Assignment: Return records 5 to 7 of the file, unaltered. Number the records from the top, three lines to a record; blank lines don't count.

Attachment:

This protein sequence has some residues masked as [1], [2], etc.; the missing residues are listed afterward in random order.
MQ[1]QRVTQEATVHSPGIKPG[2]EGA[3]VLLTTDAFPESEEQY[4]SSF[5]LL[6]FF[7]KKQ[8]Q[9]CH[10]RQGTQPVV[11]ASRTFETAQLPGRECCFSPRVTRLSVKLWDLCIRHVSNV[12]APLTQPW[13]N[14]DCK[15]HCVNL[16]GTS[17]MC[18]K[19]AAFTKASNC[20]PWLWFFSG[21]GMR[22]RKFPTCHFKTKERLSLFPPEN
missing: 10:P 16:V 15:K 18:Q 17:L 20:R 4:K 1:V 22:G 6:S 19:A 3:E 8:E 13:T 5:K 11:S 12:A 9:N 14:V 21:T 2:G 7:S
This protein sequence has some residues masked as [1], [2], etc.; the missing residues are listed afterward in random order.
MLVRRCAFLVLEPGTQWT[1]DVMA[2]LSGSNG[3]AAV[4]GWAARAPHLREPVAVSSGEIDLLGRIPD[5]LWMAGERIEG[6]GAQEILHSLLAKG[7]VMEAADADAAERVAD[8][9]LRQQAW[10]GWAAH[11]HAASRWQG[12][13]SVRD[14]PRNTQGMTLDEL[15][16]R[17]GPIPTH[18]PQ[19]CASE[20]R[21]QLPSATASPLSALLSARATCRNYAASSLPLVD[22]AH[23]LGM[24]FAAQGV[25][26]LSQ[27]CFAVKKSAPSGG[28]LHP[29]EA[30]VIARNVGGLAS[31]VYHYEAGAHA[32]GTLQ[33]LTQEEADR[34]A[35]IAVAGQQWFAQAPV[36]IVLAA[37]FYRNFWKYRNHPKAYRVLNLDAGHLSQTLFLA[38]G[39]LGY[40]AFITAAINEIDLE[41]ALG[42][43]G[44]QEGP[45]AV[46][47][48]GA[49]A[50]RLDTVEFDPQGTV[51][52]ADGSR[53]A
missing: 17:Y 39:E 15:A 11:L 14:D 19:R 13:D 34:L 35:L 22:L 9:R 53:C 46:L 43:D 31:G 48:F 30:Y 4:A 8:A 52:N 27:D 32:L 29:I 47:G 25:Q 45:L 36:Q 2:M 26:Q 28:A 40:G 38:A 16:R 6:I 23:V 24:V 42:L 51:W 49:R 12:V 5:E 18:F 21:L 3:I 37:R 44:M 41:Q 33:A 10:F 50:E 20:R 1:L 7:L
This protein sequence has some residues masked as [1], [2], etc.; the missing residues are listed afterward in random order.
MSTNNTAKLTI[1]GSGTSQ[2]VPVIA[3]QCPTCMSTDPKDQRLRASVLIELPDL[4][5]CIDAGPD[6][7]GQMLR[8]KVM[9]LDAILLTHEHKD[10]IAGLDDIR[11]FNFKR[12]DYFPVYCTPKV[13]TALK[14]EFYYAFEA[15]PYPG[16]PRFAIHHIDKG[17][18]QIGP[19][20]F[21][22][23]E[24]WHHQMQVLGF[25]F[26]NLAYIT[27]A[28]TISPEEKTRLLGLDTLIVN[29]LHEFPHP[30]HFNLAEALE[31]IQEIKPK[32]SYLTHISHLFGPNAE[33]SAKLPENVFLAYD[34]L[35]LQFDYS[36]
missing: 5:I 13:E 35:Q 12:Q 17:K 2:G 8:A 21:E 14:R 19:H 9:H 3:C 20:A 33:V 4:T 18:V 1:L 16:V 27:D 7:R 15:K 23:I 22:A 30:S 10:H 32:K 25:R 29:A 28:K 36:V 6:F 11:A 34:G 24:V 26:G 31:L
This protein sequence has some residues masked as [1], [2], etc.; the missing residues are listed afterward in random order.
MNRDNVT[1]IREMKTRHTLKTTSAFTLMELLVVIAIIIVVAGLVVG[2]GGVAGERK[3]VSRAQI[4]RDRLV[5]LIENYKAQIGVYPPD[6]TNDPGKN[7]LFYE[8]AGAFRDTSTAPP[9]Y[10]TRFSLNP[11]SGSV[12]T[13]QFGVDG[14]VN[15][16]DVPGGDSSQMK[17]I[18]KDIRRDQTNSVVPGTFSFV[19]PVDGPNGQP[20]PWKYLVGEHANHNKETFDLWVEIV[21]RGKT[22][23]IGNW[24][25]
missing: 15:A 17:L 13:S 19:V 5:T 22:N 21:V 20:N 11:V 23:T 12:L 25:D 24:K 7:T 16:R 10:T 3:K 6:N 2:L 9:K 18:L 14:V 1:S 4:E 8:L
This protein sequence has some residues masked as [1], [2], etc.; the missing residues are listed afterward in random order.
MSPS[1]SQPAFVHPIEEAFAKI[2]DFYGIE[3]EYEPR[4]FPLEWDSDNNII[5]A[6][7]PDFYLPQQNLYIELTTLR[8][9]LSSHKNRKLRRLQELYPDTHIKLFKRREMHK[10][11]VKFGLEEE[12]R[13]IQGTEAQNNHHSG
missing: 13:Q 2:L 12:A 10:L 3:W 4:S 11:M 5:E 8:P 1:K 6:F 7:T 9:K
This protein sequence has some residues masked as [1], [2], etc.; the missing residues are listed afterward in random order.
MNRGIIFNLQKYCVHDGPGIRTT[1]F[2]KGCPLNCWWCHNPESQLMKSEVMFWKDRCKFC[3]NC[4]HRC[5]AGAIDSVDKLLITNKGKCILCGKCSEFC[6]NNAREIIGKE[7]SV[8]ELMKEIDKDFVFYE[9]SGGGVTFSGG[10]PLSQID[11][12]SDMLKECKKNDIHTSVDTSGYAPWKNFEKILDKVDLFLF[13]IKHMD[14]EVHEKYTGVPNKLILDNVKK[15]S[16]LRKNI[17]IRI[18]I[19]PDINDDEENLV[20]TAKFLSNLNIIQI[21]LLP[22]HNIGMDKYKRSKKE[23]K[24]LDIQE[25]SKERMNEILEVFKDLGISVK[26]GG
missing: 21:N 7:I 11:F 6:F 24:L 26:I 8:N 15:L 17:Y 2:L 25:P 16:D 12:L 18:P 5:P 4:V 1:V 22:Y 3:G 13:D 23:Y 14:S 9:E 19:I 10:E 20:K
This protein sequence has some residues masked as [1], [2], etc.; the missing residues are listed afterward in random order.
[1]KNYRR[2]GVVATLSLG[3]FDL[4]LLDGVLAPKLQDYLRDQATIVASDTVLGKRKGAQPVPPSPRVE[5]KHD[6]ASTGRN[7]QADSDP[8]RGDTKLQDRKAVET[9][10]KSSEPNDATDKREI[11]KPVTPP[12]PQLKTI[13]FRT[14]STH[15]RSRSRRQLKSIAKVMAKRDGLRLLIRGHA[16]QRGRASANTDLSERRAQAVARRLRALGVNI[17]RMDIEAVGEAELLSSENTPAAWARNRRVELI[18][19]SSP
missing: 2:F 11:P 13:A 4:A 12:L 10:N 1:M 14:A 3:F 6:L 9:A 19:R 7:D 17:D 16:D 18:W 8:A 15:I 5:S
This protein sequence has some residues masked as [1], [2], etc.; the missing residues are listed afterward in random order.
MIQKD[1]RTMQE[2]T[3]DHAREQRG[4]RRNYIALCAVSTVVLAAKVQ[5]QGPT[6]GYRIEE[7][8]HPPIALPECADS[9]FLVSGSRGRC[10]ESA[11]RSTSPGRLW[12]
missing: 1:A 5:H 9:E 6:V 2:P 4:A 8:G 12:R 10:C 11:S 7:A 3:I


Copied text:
This protein sequence has some residues masked as [1], [2], etc.; the missing residues are listed afterward in random order.
MSPS[1]SQPAFVHPIEEAFAKI[2]DFYGIE[3]EYEPR[4]FPLEWDSDNNII[5]A[6][7]PDFYLPQQNLYIELTTLR[8][9]LSSHKNRKLRRLQELYPDTHIKLFKRREMHK[10][11]VKFGLEEE[12]R[13]IQGTEAQNNHHSG
missing: 13:Q 2:L 12:A 10:L 3:W 4:S 11:M 5:E 8:P 1:K 6:F 7:T 9:K
This protein sequence has some residues masked as [1], [2], etc.; the missing residues are listed afterward in random order.
MNRGIIFNLQKYCVHDGPGIRTT[1]F[2]KGCPLNCWWCHNPESQLMKSEVMFWKDRCKFC[3]NC[4]HRC[5]AGAIDSVDKLLITNKGKCILCGKCSEFC[6]NNAREIIGKE[7]SV[8]ELMKEIDKDFVFYE[9]SGGGVTFSGG[10]PLSQID[11][12]SDMLKECKKNDIHTSVDTSGYAPWKNFEKILDKVDLFLF[13]IKHMD[14]EVHEKYTGVPNKLILDNVKK[15]S[16]LRKNI[17]IRI[18]I[19]PDINDDEENLV[20]TAKFLSNLNIIQI[21]LLP[22]HNIGMDKYKRSKKE[23]K[24]LDIQE[25]SKERMNEILEVFKDLGISVK[26]GG
missing: 21:N 7:I 11:F 6:F 24:L 26:I 8:N 15:L 17:Y 2:L 25:P 16:D 12:L 18:P 5:P 4:V 1:V 22:Y 3:G 13:D 23:Y 14:S 9:E 19:I 10:E 20:K
This protein sequence has some residues masked as [1], [2], etc.; the missing residues are listed afterward in random order.
[1]KNYRR[2]GVVATLSLG[3]FDL[4]LLDGVLAPKLQDYLRDQATIVASDTVLGKRKGAQPVPPSPRVE[5]KHD[6]ASTGRN[7]QADSDP[8]RGDTKLQDRKAVET[9][10]KSSEPNDATDKREI[11]KPVTPP[12]PQLKTI[13]FRT[14]STH[15]RSRSRRQLKSIAKVMAKRDGLRLLIRGHA[16]QRGRASANTDLSERRAQAVARRLRALGVNI[17]RMDIEAVGEAELLSSENTPAAWARNRRVELI[18][19]SSP
missing: 2:F 11:P 13:A 4:A 12:L 10:N 1:M 14:A 3:F 6:L 9:A 19:R 7:D 17:D 16:D 18:W 8:A 15:I 5:S